How Creative Teams Are Creating and Collaborating without Project Rooms
Briana Harper | May 03, 2021
Product and Design6 min read
Creative teams are collaborators.
Idea incubators. Sounding boards. They lean on each other and their surroundings for inspiration and they believe in the power of collective creativity – knowing that ideas, like Legos, snap together to become much more than the sum of their parts.
If you’ve been in “the room where it happens,” you’ve felt the energy of creative minds at work. You’ve seen the excitement of an idea catching fire, and the magic of a team locking step to bring it to life.
But take away the room, and what happens to the creative process? Teams found out the hard way when offices and project rooms suddenly closed in 2020.
Can teams re-create what happens in the room without the room?
Before COVID, collaborating on a creative project meant huddling together in a room. Brainstorming, pointing at sketches and storyboards, sticking Post-Its on the wall. The physical and tactical elements of the room were important; that’s why so much of the creative process took place there.
The Zoom/PowerPoint workaround
Suddenly isolated in home offices, teams turned to Zoom and PowerPoint. While they could see each other and share screens, they quickly realized these were poor substitutes for in-room collaboration.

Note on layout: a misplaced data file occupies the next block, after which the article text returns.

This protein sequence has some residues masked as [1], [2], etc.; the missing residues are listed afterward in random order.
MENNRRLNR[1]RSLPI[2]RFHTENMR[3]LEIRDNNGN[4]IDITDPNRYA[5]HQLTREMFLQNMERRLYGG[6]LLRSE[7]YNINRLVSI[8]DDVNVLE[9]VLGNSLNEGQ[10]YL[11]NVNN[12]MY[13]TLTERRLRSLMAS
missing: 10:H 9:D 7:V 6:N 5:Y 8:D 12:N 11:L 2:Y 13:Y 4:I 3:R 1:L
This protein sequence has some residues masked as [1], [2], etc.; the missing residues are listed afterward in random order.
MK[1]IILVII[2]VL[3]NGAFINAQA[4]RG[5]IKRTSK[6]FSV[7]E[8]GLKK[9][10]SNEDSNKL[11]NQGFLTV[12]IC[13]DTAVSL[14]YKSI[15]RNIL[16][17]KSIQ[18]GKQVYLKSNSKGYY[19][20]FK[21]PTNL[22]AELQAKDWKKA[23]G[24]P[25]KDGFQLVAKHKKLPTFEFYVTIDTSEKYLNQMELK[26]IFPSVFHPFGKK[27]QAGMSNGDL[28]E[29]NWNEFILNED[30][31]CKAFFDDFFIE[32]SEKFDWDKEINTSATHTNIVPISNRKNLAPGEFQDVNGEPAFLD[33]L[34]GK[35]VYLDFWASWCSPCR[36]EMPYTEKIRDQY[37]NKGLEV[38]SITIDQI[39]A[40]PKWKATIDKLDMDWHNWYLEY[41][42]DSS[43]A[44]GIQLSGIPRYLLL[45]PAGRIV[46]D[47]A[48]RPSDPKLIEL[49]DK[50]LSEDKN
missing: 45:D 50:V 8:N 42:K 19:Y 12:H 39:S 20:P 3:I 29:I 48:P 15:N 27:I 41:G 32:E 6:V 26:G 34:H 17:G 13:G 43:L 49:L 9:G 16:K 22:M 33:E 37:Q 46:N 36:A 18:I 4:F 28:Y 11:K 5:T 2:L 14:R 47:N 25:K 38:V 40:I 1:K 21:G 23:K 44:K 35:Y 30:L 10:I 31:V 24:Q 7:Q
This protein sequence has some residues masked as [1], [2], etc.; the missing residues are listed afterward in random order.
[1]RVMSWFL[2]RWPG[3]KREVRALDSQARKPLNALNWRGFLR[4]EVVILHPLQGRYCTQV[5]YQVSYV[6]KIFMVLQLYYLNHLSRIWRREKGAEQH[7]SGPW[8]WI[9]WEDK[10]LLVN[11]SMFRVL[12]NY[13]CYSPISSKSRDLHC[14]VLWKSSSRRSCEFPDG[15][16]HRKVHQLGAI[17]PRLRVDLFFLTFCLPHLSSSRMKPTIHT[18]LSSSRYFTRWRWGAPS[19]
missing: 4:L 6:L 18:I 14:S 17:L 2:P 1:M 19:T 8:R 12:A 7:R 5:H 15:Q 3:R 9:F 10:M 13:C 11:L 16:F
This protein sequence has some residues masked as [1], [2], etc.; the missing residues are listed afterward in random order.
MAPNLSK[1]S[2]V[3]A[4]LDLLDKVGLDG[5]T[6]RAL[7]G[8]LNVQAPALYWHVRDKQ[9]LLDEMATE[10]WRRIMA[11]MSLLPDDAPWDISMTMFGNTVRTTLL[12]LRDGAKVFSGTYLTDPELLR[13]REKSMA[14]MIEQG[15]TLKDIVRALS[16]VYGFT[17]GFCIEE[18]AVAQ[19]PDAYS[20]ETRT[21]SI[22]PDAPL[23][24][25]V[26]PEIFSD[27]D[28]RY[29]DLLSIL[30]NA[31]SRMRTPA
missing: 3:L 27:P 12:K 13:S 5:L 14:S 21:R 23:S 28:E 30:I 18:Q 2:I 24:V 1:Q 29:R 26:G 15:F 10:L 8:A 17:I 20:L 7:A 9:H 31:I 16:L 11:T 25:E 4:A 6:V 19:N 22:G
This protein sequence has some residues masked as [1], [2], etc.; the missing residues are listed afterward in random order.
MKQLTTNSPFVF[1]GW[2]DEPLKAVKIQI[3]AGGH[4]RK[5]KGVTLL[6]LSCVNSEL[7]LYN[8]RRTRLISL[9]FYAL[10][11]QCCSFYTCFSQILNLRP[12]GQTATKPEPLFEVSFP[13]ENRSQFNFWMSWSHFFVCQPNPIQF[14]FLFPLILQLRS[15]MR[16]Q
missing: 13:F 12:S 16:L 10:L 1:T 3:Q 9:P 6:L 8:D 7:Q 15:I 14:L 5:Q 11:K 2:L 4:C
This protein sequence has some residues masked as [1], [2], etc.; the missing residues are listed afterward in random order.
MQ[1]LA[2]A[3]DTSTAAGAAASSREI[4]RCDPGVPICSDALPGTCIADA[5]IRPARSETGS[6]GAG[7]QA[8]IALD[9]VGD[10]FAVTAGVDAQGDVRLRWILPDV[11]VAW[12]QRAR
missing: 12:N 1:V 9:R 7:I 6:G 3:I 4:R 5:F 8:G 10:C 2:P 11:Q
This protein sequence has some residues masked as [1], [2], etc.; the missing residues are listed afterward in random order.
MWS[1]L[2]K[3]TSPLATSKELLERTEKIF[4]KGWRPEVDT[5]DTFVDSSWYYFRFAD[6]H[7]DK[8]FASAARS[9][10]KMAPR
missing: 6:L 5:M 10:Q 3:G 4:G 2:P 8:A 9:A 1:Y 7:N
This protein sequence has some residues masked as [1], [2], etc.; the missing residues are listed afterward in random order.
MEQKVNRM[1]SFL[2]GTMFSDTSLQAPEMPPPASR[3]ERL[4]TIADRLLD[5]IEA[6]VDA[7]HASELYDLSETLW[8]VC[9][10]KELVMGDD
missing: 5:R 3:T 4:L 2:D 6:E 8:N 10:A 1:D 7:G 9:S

Without the room, teams not only lost their creative atmosphere. They lost the ability to see everything – inspiration images, the evolution of ideas, and other teams’ creative work – at a glance.
Creative work went from this:
Everything from the three-dimensional room had to be condensed to a 13-inch screen.
Working virtually, one big-label fashion design team saw productivity drop:
“What used to be done in one 5-hour meeting now takes 10 hours over two weeks.”
Creative teams everywhere felt this pain. Review cycles took longer, projects were delayed, and deadlines were missed. One team’s manager noted their time spent reviewing sketches had increased by 250%. Another said that work had to be redone three or four times to get the same outcome.
Collaboration that used to be organic and efficient had become a frustrating back-and-forth process. Here’s how one team did their design review.
Design review with printed sketches and sticky notes:
Upload sketches and send to reviewers.
Download sketches, print, and pin on the wall.